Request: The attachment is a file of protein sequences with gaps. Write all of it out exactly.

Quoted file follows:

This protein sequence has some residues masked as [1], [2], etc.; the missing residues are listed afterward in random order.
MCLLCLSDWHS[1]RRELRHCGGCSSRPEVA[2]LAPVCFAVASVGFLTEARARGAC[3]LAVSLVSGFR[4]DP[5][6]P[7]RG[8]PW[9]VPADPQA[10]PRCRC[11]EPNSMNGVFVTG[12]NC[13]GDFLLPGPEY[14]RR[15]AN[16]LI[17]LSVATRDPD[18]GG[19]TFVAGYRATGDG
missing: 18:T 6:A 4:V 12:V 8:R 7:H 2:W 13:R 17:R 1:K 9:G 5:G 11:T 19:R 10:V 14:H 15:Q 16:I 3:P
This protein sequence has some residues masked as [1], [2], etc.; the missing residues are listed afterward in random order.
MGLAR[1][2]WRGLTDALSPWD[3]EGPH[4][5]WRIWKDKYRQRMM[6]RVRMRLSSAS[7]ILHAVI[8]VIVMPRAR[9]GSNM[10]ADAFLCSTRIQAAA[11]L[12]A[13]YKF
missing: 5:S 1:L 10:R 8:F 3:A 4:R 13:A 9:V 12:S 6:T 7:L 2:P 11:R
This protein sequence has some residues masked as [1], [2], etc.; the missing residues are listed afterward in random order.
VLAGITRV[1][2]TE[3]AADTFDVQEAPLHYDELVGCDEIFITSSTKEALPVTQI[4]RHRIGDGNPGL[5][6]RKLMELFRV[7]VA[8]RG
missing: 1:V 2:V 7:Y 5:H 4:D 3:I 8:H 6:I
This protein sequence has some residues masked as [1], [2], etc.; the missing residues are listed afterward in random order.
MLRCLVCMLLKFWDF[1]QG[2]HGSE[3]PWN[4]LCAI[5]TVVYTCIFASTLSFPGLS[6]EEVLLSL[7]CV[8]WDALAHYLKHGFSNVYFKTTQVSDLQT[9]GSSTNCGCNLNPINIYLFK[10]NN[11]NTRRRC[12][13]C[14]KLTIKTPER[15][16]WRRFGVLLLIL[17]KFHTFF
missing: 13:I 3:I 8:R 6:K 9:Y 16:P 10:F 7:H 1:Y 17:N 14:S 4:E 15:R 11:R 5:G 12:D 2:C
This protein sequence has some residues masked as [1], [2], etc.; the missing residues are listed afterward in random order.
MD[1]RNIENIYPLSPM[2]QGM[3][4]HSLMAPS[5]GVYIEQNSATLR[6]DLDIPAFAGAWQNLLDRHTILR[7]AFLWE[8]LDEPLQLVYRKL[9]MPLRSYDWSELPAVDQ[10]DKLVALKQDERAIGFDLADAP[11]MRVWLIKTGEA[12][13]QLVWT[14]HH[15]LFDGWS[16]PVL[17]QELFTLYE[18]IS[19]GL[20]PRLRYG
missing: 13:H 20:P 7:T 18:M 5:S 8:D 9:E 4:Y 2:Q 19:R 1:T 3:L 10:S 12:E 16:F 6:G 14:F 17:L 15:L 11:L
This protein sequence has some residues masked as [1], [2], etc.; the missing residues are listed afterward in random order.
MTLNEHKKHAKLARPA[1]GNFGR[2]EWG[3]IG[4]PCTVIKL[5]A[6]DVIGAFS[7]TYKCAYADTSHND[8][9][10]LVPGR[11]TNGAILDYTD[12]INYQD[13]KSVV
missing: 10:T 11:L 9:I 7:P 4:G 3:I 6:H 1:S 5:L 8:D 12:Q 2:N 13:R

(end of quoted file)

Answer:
This protein sequence has some residues masked as [1], [2], etc.; the missing residues are listed afterward in random order.
MCLLCLSDWHS[1]RRELRHCGGCSSRPEVA[2]LAPVCFAVASVGFLTEARARGAC[3]LAVSLVSGFR[4]DP[5][6]P[7]RG[8]PW[9]VPADPQA[10]PRCRC[11]EPNSMNGVFVTG[12]NC[13]GDFLLPGPEY[14]RR[15]AN[16]LI[17]LSVATRDPD[18]GG[19]TFVAGYRATGDG
missing: 18:T 6:A 4:V 12:V 8:R 7:H 2:W 13:R 17:R 1:K 9:G 5:G 11:T 19:R 10:V 14:H 15:Q 16:I 3:P
This protein sequence has some residues masked as [1], [2], etc.; the missing residues are listed afterward in random order.
MGLAR[1][2]WRGLTDALSPWD[3]EGPH[4][5]WRIWKDKYRQRMM[6]RVRMRLSSAS[7]ILHAVI[8]VIVMPRAR[9]GSNM[10]ADAFLCSTRIQAAA[11]L[12]A[13]YKF
missing: 5:S 1:L 10:R 8:F 3:A 4:R 13:A 9:V 12:S 6:T 7:L 2:P 11:R
This protein sequence has some residues masked as [1], [2], etc.; the missing residues are listed afterward in random order.
VLAGITRV[1][2]TE[3]AADTFDVQEAPLHYDELVGCDEIFITSSTKEALPVTQI[4]RHRIGDGNPGL[5][6]RKLMELFRV[7]VA[8]RG
missing: 1:V 2:V 7:Y 5:H 4:D 3:I 8:H 6:I
This protein sequence has some residues masked as [1], [2], etc.; the missing residues are listed afterward in random order.
MLRCLVCMLLKFWDF[1]QG[2]HGSE[3]PWN[4]LCAI[5]TVVYTCIFASTLSFPGLS[6]EEVLLSL[7]CV[8]WDALAHYLKHGFSNVYFKTTQVSDLQT[9]GSSTNCGCNLNPINIYLFK[10]NN[11]NTRRRC[12][13]C[14]KLTIKTPER[15][16]WRRFGVLLLIL[17]KFHTFF
missing: 13:I 3:I 8:R 6:K 9:Y 16:P 10:F 7:H 1:Y 17:N 14:S 4:E 15:R 11:R 5:G 12:D 2:C
This protein sequence has some residues masked as [1], [2], etc.; the missing residues are listed afterward in random order.
MD[1]RNIENIYPLSPM[2]QGM[3][4]HSLMAPS[5]GVYIEQNSATLR[6]DLDIPAFAGAWQNLLDRHTILR[7]AFLWE[8]LDEPLQLVYRKL[9]MPLRSYDWSELPAVDQ[10]DKLVALKQDERAIGFDLADAP[11]MRVWLIKTGEA[12][13]QLVWT[14]HH[15]LFDGWS[16]PVL[17]QELFTLYE[18]IS[19]GL[20]PRLRYG
missing: 13:H 20:P 7:T 18:M 5:S 8:D 9:E 4:Y 2:Q 19:R 1:T 3:L 10:S 12:E 16:F 6:G 14:F 17:L 15:L 11:L
This protein sequence has some residues masked as [1], [2], etc.; the missing residues are listed afterward in random order.
MTLNEHKKHAKLARPA[1]GNFGR[2]EWG[3]IG[4]PCTVIKL[5]A[6]DVIGAFS[7]TYKCAYADTSHND[8][9][10]LVPGR[11]TNGAILDYTD[12]INYQD[13]KSVV
missing: 10:T 11:L 9:I 7:P 4:G 3:I 6:H 1:S 5:L 8:D 12:Q 2:N 13:R